Sony A7R III vs Nikon D850 vs Sony A99 II – Comparison


Here is a quick comparison for the Sony A7R III vs Nikon D850 vs Sony A99 II high-end cameras with full-frame image sensors.

Sony A7R III mirrorless camera can shoot full frame 42MP RAW photos at a blazing speed of 10 frames per second with full AF and AE capabilities. Everything you need to know about the Sony A7R III, including photos, video, specs and release date can be found here.

On the other hand the Nikon D850 is a professional-grade full-frame DSLR which boasts of a 45.7-megapixel sensor and 4K video recording support.

Sony A99II features a 42.4-megapixel full-frame CMOS sensor. The sensor allows for 12 fps burst shooting with continuous AF/AE and a top ISO of 102,400. The image processor offers 4K video recording and a 5-axis in-body image stabilization mechanism.

The price of Nikon D850 is almost the same as the Sony A99II. Both cameras cost $3200 while the newly announced A7RIII has a price tag of $3,198. Check out the Sony A7R III vs Nikon D850 vs Sony A99 II comparison below.

Differences between the Sony A7R III vs Nikon D850 vs Sony A99 II cameras

So what may be the main differences when consider their specs list? Let’s have a brief look at the main features of Sony A7R III vs Nikon D850 vs Sony A99 II . Some differences like sensor, image size, shooting speed, lcd size etc.. detailed as bold on the table.

Feature Sony A7RIII Nikon D850 Sony a99II
Sensor Resolution 42 MP 45.75 MP 42 MP
Sensor Type BSI-CMOS BSI-CMOS BSI-CMOS
Image Size 7952 x 5304 8256 x 5504 7952 x 5304
Image Processor Bionz X Expeed 5 Bionz X
Image Stabilization 5-axis Sensor-shift (5.5 steps) No 5-axis Sensor-shift
Uncompressed Format RAW RAW + TIFF RAW
Viewfinder Type Electronic Optical (pentaprism) Electronic
Viewfinder Coverage %100 %100 %100
Viewfinder Magnification 0.78x 0.75x 0.78x
Storage Media Two SD/SDHC/SDXC slots (UHS-II support on one) XQD, SD UHS-II (2 Slots) SD/SDHC/SDXC (2 Slots)
Continuous Shooting Speed 10 FPS 7 FPS, 9 FPS w/ Battery Pack 12 FPS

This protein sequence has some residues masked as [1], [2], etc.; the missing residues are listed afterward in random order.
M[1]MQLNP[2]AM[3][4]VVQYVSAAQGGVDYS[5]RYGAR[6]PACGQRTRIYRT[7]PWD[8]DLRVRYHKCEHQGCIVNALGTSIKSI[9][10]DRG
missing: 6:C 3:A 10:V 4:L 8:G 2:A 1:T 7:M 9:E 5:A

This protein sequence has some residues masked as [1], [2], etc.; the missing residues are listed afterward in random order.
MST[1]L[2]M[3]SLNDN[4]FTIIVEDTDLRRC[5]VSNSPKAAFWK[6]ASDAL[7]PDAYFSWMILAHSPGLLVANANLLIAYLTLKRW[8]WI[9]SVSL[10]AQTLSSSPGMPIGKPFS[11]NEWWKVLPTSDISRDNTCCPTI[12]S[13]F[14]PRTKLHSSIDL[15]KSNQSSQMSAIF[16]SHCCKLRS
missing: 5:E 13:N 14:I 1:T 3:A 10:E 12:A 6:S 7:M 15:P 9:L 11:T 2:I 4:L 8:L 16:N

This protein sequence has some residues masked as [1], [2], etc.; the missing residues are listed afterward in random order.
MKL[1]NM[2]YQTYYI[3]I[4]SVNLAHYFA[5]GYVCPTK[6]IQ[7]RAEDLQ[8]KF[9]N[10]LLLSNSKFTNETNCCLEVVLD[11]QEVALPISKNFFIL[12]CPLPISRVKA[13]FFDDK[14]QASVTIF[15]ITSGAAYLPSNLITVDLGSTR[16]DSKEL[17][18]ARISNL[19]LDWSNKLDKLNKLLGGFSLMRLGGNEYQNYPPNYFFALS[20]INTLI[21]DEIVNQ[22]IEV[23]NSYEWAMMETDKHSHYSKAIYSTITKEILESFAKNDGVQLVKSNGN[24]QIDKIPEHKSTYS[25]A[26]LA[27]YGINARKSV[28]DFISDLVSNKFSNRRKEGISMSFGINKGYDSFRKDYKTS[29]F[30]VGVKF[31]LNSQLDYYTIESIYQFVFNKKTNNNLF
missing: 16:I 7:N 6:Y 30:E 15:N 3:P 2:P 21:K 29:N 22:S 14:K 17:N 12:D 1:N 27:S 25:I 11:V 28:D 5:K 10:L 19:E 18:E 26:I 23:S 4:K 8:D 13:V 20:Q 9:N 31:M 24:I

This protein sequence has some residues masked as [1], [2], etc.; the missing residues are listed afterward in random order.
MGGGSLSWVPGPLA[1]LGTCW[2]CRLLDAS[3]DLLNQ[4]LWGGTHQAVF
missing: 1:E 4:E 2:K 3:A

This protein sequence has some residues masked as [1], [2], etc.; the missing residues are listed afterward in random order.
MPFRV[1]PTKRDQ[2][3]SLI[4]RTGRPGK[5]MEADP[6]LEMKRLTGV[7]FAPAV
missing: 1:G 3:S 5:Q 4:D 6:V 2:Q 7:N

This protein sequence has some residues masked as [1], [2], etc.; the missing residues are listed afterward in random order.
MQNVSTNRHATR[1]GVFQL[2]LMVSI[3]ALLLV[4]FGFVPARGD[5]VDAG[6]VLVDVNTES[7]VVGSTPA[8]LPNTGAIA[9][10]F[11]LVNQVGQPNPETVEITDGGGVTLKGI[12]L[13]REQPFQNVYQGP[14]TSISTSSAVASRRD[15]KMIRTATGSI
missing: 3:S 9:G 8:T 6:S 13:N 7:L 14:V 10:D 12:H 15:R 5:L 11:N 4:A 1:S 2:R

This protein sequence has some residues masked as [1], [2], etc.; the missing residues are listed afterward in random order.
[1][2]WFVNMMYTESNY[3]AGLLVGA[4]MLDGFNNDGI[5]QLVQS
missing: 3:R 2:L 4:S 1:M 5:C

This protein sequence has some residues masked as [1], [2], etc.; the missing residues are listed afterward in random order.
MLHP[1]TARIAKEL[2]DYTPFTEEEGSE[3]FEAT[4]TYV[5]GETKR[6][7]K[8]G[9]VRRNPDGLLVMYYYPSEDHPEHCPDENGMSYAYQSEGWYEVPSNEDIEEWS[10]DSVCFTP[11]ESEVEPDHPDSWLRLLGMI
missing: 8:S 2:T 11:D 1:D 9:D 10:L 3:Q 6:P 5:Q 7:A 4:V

Flash Sync Speed 1/250s 1/250s 1/250s
Max Shutter Speed 1/8000 to 30 sec 1/8000 to 30 sec 1/8000 to 30 sec
Native ISO Sensitivity ISO 100-32,000 ISO 64-25,600 ISO 100-25,600
Boosted ISO Sensitivity ISO 50, ISO 102,400 ISO 32, ISO 102,400 ISO 50, ISO 102,400
Autofocus System 399 focal plane phase detect points and 425 contrast detect AF points 153 point AF system (99 cross-type) 399 point AF system
Video Maximum Resolution 4K@30p 4K@30p 4K@30p
LCD Screen 3″ Fully Articulated TFT-LCD 3.2″ Fully Articulated TFT-LCD 3″ Fully Articulated TFT-LCD
Touchscreen Yes Yes No
LCD Resolution 1,228,800 dots 2,360,000 dots 1,228,800 dots
Built-in GPS No No No
Built-in Wi-Fi Yes Yes Yes
NFC Yes Yes Yes
Battery NP-FW100 EN-EL15a NP-FM500H
Battery Life 650 shots (CIPA) 1,840 shots (CIPA) 1,200 shots (CIPA)
USB Version 3.1 3.0 2.0
Dimensions 127 x 96 x 74 mm  146 x 124 x 78.5 mm 143 x 104 x 76 mm
Weight 657g 1,015g 849g
Current Price $3,198 $3,299.95 $3,198


  • Nick McClure

    In the ISO range I would put the D850 ahead because of the native 64 ISO. I use this much more than the higher end of that spectrum.

    • harvey

      and I even drop it down to Lo1 quite often.

  • frankwick

    why the move from GPS coordinates? I love getting nostalgic and searching for photos from a specific geo location. This is super easy now with the new Win10 photo app. You can search by geo location, a smile, a person, an animal, or any other object it recognizes. This cool feature is less useful when there are no GPS coordinates.